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The Ocean, the Bird, and the Scholar: Essays on Poets and Poetry
The Ocean, the Bird, and the Scholar: Essays on Poets and Poetry
Helen Vendler
Harvard University Press, 2015
464 pp., $35.00

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Helen Andrews


The Poet, the Scholar, and God

Helen Vendler's idolatry.

Conspicuously missing from Helen Vendler's new essay collection is her notorious savaging of the Penguin Anthology of Twentieth-Century American Poetry, which appeared in The New York Review of Books in 2011. Vendler accused editor Rita Dove, the first black woman to be appointed poet laureate of the United States, of skewing her selection too much toward the accessible, the sociologically representative, and the politically correct—too much Amiri Baraka, too little James Merrill. Dove's 1,700-word reply, which the NYRB printed in full in its Letters section, accused Vendler of "barely veiled racism." Veterans of the Canon Wars felt a throbbing in their battle scars. Even those corners of the media that generally pay very little attention to poetry flagged the controversy as a clash of the titans or, less charitably, a highbrow catfight.

Vendler's broadside really ought to have been included in The Ocean, the Bird, and the Scholar, not only because it was the cause of a noteworthy cultural episode—how often does poetry intrude, in however small a way, upon the national consciousness?—but also because it was a piece that only Vendler would have written. In the chummy, backscratching, relentlessly nurturing world of the American poetry industry, Vendler is known as the critic who still believes in standards—a mama bear among mother hens. Frank Lentricchia has derided her as the "Queen of Formalism," and although in her introduction Vendler faults this epithet for being "two neo-Marxist denunciations in one," she does not call it inaccurate. Whatever else it may have been, her panning of the Penguin Anthology was certainly representative.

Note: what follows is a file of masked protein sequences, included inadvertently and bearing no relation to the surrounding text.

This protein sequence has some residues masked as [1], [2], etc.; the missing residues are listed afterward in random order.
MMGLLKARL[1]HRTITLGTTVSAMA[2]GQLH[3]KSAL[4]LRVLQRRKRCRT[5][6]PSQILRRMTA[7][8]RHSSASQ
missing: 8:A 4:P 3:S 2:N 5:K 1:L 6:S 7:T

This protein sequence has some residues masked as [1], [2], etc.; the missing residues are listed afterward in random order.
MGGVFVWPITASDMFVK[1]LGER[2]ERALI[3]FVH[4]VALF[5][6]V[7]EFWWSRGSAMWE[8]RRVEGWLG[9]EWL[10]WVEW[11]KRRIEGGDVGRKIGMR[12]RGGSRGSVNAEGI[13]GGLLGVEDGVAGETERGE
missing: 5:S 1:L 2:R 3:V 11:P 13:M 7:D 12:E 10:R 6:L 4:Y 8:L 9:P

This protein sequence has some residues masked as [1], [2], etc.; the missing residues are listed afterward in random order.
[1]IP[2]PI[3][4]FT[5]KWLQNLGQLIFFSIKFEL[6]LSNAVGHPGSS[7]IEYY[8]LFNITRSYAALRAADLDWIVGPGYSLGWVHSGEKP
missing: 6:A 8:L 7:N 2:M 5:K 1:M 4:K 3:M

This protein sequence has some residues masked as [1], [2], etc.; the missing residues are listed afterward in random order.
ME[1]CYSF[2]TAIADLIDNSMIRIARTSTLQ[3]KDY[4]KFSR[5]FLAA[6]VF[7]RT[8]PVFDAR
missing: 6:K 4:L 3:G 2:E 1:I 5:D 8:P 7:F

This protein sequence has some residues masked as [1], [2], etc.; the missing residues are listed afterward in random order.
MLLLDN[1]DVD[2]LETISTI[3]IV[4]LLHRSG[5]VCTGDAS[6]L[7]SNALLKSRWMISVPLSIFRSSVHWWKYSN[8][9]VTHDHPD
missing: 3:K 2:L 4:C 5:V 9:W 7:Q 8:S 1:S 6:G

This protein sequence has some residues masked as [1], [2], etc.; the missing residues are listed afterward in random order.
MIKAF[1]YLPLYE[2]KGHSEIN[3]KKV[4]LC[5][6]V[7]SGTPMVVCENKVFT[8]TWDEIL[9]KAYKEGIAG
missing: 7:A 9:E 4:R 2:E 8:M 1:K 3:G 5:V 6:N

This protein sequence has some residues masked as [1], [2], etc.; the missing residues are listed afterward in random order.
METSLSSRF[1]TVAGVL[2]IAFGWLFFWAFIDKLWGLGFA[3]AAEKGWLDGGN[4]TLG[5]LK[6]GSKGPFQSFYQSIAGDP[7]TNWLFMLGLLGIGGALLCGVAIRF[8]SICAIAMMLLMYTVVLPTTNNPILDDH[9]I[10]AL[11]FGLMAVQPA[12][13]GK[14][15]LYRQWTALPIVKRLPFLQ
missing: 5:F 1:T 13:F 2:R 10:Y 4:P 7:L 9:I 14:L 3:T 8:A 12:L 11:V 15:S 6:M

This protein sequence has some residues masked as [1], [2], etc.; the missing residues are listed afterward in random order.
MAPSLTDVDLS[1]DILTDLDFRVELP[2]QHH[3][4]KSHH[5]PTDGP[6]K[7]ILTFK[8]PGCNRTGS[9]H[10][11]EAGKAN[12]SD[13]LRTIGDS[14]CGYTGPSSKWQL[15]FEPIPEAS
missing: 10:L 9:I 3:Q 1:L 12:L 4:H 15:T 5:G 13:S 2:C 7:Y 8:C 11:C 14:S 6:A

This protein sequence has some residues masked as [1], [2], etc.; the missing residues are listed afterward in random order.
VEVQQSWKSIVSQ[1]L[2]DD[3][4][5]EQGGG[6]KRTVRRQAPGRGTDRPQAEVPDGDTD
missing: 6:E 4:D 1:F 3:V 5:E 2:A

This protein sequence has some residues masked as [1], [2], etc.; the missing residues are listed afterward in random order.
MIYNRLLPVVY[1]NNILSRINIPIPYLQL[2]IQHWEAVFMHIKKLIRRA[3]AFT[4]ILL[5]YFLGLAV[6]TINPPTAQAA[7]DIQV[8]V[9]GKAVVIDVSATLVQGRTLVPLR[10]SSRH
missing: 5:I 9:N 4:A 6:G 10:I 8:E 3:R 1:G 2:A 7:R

Thankfully the lively spirit that animated the Dove review is in evidence in the essays here, even if the review itself is absent. More important, we are given a clue to the motivation behind that spirit, an explanation for why Vendler guards the integrity of poetry ...

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